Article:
In my own thinking and vocabulary, I’ve tried not to incorporate the terms “full-time” and “part-time” preacher. I know, and have known, men who work with their hands for their own livelihood, yet find more time to study, preach, visit, debate, and do personal work than many “full-time” men do. I know, and have known, many men who give their complete interests and time to study, preaching, visiting and working for Christ, and who depend upon brethren and churches for their livelihood (1 Cor. 9:1-19; Gal. 6:6; Acts 18:1-3; 20:33-35; 2 Cor. 11:8-9; Phil. 4:14-18). 1 fault no one in the path they choose and the route they take in life. (Truthfully, I have at times wished I was financially independent, and not dependent upon the brethren for wages and a livelihood.) Some “part-time” preachers and some “fulltime” ones are lazy, trifling, and indolent. But I do know that every one of us shall give account to God at the judgment bar of Jesus for our time, abilities, work and attitude toward Jesus and His kingdom (Matt. 25:1-13; Rev. 20:11-15; Ecc. 12:13-14; 2 Cor. 5:10; Rom. 14:10-12). For myself I long ago chose the course which you call “fulltime” preaching, completely dependent upon the brethren for my livelihood. I would not and could not now choose any other course. You have chosen, at present, the way of service to Christ by schooling, work or teaching for a livelihood. You hope to be an elder of a congregation sometime, somewhere, preaching the gospel all the while in these years of preparation. This is fine. I admire you and am happy for you. You can save your soul by so doing, if this use of your life and time is the very best use you can make of it, and you can render the best and fullest service to our Father in this manner.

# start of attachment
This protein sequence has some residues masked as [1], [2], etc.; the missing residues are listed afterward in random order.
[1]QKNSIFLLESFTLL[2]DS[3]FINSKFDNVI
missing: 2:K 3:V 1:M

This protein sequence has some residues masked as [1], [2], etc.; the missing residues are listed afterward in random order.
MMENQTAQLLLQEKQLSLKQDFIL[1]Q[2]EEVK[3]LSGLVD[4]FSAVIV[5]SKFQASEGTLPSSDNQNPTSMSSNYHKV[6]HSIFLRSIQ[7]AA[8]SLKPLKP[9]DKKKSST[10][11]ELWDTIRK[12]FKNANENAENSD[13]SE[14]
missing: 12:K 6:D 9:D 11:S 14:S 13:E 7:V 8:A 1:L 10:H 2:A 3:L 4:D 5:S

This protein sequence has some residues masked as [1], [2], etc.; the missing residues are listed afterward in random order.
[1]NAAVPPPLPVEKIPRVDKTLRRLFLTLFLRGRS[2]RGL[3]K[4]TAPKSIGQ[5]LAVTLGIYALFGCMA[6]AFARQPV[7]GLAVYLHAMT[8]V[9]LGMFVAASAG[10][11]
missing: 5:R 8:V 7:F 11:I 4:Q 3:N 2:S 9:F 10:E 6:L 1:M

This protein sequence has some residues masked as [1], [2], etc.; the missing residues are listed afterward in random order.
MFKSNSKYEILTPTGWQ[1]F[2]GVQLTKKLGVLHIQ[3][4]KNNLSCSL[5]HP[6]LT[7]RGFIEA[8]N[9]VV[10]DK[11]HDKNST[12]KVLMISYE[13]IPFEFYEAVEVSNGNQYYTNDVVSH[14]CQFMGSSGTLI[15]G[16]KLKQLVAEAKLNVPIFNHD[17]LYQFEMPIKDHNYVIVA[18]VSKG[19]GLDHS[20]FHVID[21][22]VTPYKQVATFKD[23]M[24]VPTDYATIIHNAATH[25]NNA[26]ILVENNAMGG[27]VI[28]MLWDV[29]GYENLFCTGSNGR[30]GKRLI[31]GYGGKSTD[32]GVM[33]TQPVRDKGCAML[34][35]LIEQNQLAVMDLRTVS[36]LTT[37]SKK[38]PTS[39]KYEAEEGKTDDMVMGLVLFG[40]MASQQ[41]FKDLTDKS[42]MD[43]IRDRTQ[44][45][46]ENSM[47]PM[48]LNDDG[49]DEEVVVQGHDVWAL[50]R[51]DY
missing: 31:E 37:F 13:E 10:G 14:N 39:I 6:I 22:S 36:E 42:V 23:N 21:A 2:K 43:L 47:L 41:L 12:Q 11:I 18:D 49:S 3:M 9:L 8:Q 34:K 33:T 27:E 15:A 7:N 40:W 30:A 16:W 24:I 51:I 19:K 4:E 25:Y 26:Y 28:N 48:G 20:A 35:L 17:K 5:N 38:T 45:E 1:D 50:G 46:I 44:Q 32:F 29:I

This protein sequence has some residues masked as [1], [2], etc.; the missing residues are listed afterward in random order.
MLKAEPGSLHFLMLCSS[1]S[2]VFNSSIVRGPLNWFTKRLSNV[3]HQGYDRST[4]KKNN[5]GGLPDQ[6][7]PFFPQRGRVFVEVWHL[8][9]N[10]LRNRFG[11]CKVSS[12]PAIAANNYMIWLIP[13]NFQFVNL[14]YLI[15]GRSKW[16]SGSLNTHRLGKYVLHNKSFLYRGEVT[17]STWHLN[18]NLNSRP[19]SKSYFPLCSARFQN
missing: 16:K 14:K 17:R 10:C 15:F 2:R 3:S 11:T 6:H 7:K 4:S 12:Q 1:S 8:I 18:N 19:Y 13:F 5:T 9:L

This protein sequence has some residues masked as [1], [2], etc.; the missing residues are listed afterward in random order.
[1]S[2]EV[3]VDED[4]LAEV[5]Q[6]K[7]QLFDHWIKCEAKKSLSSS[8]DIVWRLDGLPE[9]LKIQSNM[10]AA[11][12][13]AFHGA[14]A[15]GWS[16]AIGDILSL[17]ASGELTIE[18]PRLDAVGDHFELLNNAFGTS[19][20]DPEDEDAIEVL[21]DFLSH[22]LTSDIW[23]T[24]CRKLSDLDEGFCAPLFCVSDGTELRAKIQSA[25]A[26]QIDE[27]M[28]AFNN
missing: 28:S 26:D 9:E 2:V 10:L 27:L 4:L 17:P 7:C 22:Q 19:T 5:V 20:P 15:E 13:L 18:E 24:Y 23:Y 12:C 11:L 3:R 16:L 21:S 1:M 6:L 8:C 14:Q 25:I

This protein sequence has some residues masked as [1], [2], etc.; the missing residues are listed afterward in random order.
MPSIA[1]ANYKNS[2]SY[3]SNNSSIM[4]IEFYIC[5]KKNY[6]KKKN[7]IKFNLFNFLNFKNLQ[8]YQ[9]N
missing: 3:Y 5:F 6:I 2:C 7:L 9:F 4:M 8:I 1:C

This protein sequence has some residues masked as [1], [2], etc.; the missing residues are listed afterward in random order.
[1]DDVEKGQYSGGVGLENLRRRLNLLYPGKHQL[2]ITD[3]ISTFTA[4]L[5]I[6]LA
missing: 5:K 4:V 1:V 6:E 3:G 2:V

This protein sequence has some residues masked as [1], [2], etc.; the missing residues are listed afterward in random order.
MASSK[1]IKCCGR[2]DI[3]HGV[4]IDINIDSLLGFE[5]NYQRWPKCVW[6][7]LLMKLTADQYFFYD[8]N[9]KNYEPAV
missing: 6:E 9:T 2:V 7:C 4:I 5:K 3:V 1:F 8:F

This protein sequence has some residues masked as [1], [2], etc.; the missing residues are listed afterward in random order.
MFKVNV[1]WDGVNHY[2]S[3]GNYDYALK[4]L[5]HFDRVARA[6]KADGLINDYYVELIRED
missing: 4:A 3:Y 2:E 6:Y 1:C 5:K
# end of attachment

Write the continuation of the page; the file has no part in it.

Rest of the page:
In my observations, however, brother _____________, I have noted that it is generally true (there are exceptions) that the men who are “full-time” preachers are the ones who do the most, hardest, and best studying, the best writing, the best debating, the most teaching and preaching, and exert the most influence (for good or for bad) in the Lord’s kingdom. This was true in the days of the apostles, and it has been true in the history of the church in our own country. Paul said to Timothy, “Give attendance to reading, to exhortation, to doctrine . . . Meditate upon these things; give thyself wholly to them; that thy profiting may appear to all” (1 Tim. 4:12-16). This inspired advice is the best advice. This is not to argue that such men (“full-time” preachers) are more valuable than others. I’m not saying that. But I am saying that in my judgment, in the over-all picture, the men who have the most time to use their minds, time, tongues and pens in learning and disseminating the truth of Christ, do the better job of it. So many, many brethren have told me through the years how they wish they had begun preaching I when they were younger, and wish they had given “fulltime” to the work of preaching. There are drawbacks and discouragements, problems and setbacks, no matter what we do in fife, whatever work, calling or profession we have, or try to accomplish. Even in being an elder of a congregation there are problems, as you will rind out later if you attain to your goal. Do your best. Do all you can. Be faithful, and endure hardships as a good soldier of Jesus Christ (2 Tim. 2:3-4; 1 Cor. 4:2). (To be continued.)
Guardian of Truth XXIX: 17, pp. 521-523
September 5, 1985